Mandrill Natural History
Males can reach up to 90 cm while females are smaller at around 65 cm. This is a stocky primate with males weighing up to 35 Kg, while females are around half this weight.
Habitat and Distribution
This primate tends to live in rainforest and forest areas interspersed with savannah through Southern Cameroon, Gabon, Equatorial Guinea and Congo.
In the wild this species can live for 20 years, while captive individuals have been recorded as living almost twice as long.
The omnivorous diet of this species is mainly made up of fruits but they will also eat a number of insects and eggs.
Groups and Breeding
A group of Mandrills is called a horde with an average group in the wild being made up of anywhere between 600 and 850 individuals, however the largest recorded had in excess of 1,300 members. Many males however will leave the group and spend their lives alone looking for a new group of females to take over. The gestation of these animals is 175 days, with the majority of births occurring from January to May (in the wet season when food is most abundant).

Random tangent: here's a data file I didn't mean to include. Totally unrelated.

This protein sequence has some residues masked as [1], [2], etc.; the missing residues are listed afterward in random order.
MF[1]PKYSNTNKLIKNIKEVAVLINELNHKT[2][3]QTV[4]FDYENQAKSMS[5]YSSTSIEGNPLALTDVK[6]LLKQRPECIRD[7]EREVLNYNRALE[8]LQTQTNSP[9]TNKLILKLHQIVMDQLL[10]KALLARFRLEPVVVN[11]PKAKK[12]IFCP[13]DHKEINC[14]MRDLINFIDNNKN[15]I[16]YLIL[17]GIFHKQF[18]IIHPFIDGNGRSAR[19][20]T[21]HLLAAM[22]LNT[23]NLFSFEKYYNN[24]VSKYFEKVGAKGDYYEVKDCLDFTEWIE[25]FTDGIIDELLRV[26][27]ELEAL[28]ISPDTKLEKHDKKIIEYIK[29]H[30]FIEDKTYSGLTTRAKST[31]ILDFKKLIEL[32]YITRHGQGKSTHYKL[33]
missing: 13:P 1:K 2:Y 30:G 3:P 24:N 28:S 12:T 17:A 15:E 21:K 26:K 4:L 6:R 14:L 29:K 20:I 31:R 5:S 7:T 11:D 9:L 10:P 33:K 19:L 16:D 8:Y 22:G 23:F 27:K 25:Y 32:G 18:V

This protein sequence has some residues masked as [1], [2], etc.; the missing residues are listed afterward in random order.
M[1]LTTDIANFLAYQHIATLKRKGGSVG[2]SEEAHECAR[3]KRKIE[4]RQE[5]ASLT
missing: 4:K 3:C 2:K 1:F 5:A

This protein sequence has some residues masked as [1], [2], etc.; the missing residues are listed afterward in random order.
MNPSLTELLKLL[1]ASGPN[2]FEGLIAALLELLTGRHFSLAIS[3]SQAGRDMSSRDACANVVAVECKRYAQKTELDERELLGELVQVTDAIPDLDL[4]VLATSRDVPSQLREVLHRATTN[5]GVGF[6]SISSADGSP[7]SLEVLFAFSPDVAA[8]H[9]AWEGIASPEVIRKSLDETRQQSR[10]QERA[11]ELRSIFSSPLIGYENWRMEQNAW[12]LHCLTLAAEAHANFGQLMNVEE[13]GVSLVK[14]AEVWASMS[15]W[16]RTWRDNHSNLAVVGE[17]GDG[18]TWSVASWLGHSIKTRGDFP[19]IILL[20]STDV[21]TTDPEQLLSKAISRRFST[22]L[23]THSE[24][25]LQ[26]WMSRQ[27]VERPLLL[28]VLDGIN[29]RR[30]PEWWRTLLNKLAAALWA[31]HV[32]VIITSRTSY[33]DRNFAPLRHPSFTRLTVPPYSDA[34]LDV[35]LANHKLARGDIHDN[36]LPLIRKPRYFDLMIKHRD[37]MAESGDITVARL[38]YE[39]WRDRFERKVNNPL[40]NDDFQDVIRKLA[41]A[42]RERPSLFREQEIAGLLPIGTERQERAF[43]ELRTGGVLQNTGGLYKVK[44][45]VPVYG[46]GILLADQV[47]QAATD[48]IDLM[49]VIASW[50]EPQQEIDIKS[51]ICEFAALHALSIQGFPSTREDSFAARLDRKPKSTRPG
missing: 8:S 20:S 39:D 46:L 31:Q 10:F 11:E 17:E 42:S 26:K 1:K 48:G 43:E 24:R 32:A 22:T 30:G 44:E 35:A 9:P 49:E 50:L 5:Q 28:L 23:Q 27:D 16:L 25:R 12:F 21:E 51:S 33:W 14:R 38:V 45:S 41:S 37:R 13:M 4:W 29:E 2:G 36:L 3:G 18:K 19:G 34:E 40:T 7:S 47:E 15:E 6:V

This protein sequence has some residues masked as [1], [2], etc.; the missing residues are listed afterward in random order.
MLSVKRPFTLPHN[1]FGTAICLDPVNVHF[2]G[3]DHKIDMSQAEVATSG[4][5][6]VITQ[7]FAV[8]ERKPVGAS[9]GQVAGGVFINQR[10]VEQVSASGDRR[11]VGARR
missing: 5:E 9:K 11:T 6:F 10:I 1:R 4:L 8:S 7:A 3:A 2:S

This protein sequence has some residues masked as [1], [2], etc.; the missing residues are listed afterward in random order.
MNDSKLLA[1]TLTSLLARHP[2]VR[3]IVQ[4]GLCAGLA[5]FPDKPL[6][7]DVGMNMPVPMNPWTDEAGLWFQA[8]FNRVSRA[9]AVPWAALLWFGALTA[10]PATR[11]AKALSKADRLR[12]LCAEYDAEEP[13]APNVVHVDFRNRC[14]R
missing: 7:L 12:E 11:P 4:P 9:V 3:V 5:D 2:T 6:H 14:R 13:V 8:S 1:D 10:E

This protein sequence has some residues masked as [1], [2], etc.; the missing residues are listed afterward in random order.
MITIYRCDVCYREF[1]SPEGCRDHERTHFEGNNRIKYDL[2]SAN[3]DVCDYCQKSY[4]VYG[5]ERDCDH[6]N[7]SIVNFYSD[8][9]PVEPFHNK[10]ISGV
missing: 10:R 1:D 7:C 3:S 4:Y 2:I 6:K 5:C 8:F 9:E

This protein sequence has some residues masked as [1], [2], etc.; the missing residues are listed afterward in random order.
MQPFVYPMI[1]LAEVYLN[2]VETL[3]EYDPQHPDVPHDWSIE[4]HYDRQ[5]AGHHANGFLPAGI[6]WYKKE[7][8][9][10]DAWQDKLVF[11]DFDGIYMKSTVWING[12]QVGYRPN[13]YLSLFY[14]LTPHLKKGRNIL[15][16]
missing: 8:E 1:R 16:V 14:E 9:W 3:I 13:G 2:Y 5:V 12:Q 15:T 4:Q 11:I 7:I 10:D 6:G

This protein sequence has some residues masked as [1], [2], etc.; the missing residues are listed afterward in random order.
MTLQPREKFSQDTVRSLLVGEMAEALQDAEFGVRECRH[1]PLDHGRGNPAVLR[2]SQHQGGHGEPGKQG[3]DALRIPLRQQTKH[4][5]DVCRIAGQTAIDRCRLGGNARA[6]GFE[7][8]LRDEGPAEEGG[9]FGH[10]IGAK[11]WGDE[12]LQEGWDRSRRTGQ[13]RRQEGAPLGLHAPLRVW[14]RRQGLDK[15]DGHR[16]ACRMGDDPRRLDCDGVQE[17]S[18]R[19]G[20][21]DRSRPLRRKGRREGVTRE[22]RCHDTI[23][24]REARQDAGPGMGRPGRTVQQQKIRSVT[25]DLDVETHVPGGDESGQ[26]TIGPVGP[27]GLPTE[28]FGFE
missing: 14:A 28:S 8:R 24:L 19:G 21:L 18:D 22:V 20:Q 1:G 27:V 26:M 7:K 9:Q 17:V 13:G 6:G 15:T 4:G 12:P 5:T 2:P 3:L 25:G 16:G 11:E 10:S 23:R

These animals are vulnerable to extinction, largely due to deforestation in their natural habitat, however their biggest threat (especially for groups living near people) is from illegal hunting for the bush meat trade.
The males of this species are very brightly coloured, and Charles Darwin remarked. “no other member in the whole class of mammals is coloured in so an extraordinary manner as the adult male Mandrills”.
The Mandrills During Your Day Out in Kent
Olive, Madge, Malik, Kayin, Mathias and Rafiki make up our troop of mandrills at Wingham Wildlife Park. They can be seen opposite tigers, Troy and Blade.
Here at our park the mandrills are mostly fed vegetables and primate pellets but they also have honey, peanut butter, seeds and eggs.